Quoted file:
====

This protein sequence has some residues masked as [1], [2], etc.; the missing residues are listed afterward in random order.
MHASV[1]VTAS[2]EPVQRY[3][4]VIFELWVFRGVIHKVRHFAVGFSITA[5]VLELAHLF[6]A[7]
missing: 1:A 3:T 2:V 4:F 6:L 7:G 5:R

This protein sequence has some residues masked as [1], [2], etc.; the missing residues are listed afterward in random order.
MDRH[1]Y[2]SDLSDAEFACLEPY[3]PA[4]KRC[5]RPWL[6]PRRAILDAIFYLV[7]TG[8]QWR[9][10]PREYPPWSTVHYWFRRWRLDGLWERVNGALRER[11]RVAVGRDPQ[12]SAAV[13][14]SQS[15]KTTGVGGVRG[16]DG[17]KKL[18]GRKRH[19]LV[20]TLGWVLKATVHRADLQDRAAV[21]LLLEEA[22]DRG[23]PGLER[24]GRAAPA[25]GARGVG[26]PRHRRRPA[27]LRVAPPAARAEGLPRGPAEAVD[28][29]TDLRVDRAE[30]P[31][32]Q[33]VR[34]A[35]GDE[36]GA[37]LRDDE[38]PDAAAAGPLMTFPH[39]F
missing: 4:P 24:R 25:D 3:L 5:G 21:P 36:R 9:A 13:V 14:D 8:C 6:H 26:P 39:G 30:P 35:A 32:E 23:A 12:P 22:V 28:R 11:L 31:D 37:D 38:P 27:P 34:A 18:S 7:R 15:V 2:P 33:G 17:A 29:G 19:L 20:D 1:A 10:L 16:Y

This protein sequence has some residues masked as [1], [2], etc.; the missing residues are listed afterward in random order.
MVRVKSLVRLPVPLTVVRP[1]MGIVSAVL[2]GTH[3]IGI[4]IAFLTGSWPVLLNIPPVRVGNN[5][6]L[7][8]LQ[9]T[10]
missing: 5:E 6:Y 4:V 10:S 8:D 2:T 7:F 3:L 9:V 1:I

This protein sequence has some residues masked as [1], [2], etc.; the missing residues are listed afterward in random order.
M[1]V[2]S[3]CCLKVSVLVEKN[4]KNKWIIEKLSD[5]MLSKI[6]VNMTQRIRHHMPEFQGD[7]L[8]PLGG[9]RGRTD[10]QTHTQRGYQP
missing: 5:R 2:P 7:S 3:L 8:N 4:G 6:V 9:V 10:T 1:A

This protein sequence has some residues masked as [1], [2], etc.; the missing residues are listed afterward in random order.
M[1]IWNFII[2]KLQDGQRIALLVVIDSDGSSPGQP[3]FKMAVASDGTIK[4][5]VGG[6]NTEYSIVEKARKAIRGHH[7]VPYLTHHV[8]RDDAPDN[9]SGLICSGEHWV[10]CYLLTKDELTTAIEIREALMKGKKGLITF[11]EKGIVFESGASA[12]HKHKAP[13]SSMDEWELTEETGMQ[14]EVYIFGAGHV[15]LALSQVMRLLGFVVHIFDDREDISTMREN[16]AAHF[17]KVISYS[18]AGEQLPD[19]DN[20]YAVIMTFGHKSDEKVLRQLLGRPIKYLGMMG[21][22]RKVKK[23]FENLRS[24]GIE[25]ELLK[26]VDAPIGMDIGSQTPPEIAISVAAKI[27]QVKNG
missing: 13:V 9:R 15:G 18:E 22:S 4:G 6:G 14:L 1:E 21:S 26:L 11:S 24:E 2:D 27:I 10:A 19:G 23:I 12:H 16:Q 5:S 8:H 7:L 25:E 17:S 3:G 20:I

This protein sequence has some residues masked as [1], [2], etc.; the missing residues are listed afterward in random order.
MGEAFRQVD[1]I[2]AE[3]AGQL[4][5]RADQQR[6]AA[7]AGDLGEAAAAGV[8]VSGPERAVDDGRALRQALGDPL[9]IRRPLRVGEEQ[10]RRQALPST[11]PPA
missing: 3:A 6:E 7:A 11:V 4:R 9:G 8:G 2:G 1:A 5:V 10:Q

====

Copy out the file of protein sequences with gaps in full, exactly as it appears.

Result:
This protein sequence has some residues masked as [1], [2], etc.; the missing residues are listed afterward in random order.
MHASV[1]VTAS[2]EPVQRY[3][4]VIFELWVFRGVIHKVRHFAVGFSITA[5]VLELAHLF[6]A[7]
missing: 1:A 3:T 2:V 4:F 6:L 7:G 5:R

This protein sequence has some residues masked as [1], [2], etc.; the missing residues are listed afterward in random order.
MDRH[1]Y[2]SDLSDAEFACLEPY[3]PA[4]KRC[5]RPWL[6]PRRAILDAIFYLV[7]TG[8]QWR[9][10]PREYPPWSTVHYWFRRWRLDGLWERVNGALRER[11]RVAVGRDPQ[12]SAAV[13][14]SQS[15]KTTGVGGVRG[16]DG[17]KKL[18]GRKRH[19]LV[20]TLGWVLKATVHRADLQDRAAV[21]LLLEEA[22]DRG[23]PGLER[24]GRAAPA[25]GARGVG[26]PRHRRRPA[27]LRVAPPAARAEGLPRGPAEAVD[28][29]TDLRVDRAE[30]P[31][32]Q[33]VR[34]A[35]GDE[36]GA[37]LRDDE[38]PDAAAAGPLMTFPH[39]F
missing: 4:P 24:R 25:D 3:L 5:G 21:P 36:R 9:A 13:V 14:D 8:C 6:H 26:P 39:G 30:P 35:A 32:E 23:A 12:P 22:V 28:R 11:L 31:D 37:D 38:P 27:P 34:A 18:S 7:R 15:V 2:P 33:G 17:A 29:G 19:L 20:D 1:A 10:L 16:Y

This protein sequence has some residues masked as [1], [2], etc.; the missing residues are listed afterward in random order.
MVRVKSLVRLPVPLTVVRP[1]MGIVSAVL[2]GTH[3]IGI[4]IAFLTGSWPVLLNIPPVRVGNN[5][6]L[7][8]LQ[9]T[10]
missing: 5:E 6:Y 4:V 10:S 8:D 2:T 7:F 3:L 9:V 1:I

This protein sequence has some residues masked as [1], [2], etc.; the missing residues are listed afterward in random order.
M[1]V[2]S[3]CCLKVSVLVEKN[4]KNKWIIEKLSD[5]MLSKI[6]VNMTQRIRHHMPEFQGD[7]L[8]PLGG[9]RGRTD[10]QTHTQRGYQP
missing: 5:R 2:P 7:S 3:L 8:N 4:G 6:V 9:V 10:T 1:A

This protein sequence has some residues masked as [1], [2], etc.; the missing residues are listed afterward in random order.
M[1]IWNFII[2]KLQDGQRIALLVVIDSDGSSPGQP[3]FKMAVASDGTIK[4][5]VGG[6]NTEYSIVEKARKAIRGHH[7]VPYLTHHV[8]RDDAPDN[9]SGLICSGEHWV[10]CYLLTKDELTTAIEIREALMKGKKGLITF[11]EKGIVFESGASA[12]HKHKAP[13]SSMDEWELTEETGMQ[14]EVYIFGAGHV[15]LALSQVMRLLGFVVHIFDDREDISTMREN[16]AAHF[17]KVISYS[18]AGEQLPD[19]DN[20]YAVIMTFGHKSDEKVLRQLLGRPIKYLGMMG[21][22]RKVKK[23]FENLRS[24]GIE[25]ELLK[26]VDAPIGMDIGSQTPPEIAISVAAKI[27]QVKNG
missing: 13:V 9:R 15:G 18:E 22:S 4:G 6:G 14:L 1:E 21:S 26:L 11:S 24:E 2:D 27:I 10:A 19:G 23:I 12:H 16:Q 5:S 8:H 7:L 25:E 17:S 3:G 20:I

This protein sequence has some residues masked as [1], [2], etc.; the missing residues are listed afterward in random order.
MGEAFRQVD[1]I[2]AE[3]AGQL[4][5]RADQQR[6]AA[7]AGDLGEAAAAGV[8]VSGPERAVDDGRALRQALGDPL[9]IRRPLRVGEEQ[10]RRQALPST[11]PPA
missing: 3:A 6:E 7:A 11:V 4:R 9:G 8:G 2:G 1:A 5:V 10:Q